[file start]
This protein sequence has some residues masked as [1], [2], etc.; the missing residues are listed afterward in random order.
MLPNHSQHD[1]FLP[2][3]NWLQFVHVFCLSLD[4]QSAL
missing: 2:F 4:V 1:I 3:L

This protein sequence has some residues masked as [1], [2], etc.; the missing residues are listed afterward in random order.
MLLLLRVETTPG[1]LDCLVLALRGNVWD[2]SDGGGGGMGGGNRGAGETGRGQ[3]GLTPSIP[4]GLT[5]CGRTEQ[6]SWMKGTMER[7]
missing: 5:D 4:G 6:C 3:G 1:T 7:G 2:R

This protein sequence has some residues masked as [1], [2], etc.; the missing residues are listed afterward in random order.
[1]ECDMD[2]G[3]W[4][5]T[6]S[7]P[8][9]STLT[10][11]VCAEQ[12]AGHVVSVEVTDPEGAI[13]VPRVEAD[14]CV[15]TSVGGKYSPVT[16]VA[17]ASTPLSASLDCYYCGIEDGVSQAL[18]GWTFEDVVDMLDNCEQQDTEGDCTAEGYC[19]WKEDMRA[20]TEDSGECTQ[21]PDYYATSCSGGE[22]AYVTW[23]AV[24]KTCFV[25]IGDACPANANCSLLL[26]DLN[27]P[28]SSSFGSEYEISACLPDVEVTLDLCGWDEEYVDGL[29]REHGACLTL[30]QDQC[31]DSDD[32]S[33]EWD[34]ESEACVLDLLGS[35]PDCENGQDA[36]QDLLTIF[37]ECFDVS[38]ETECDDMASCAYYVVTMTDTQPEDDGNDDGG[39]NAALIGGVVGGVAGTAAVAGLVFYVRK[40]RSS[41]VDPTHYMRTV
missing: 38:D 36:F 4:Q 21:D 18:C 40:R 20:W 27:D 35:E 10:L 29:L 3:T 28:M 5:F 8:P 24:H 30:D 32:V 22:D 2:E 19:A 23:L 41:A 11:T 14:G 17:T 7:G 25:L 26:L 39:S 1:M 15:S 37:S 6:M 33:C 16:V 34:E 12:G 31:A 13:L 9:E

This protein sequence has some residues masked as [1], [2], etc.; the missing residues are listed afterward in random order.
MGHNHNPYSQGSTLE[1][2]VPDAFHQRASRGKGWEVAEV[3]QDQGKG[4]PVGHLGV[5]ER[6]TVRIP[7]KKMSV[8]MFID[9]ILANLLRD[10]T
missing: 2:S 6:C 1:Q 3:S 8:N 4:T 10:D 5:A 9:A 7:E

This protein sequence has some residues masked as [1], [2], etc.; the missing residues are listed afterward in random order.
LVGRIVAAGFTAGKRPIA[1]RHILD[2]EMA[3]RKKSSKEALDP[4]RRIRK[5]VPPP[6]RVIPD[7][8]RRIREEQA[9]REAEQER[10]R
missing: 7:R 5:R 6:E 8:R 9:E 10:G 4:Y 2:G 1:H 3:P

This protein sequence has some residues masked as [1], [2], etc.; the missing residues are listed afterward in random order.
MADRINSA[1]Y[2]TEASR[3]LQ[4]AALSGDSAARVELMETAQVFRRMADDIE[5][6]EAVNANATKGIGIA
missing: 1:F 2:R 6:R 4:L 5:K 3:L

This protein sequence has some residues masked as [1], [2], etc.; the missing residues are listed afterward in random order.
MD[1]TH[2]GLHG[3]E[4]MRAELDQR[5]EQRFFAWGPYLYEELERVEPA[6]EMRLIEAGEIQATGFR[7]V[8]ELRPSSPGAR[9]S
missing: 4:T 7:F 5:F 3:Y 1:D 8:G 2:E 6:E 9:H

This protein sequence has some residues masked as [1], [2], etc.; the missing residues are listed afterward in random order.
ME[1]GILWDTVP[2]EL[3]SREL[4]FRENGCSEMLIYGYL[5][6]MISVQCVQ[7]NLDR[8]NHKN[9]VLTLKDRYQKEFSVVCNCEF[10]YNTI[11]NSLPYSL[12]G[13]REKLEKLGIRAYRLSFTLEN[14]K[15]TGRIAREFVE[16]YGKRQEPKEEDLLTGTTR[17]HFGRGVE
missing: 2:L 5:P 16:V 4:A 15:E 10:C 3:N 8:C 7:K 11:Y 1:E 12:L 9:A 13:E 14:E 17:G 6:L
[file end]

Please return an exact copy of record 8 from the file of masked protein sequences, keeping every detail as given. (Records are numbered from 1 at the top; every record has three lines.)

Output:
This protein sequence has some residues masked as [1], [2], etc.; the missing residues are listed afterward in random order.
ME[1]GILWDTVP[2]EL[3]SREL[4]FRENGCSEMLIYGYL[5][6]MISVQCVQ[7]NLDR[8]NHKN[9]VLTLKDRYQKEFSVVCNCEF[10]YNTI[11]NSLPYSL[12]G[13]REKLEKLGIRAYRLSFTLEN[14]K[15]TGRIAREFVE[16]YGKRQEPKEEDLLTGTTR[17]HFGRGVE
missing: 2:L 5:P 16:V 4:A 15:E 10:C 3:N 8:C 7:K 11:Y 1:E 12:L 9:A 13:E 14:E 17:G 6:L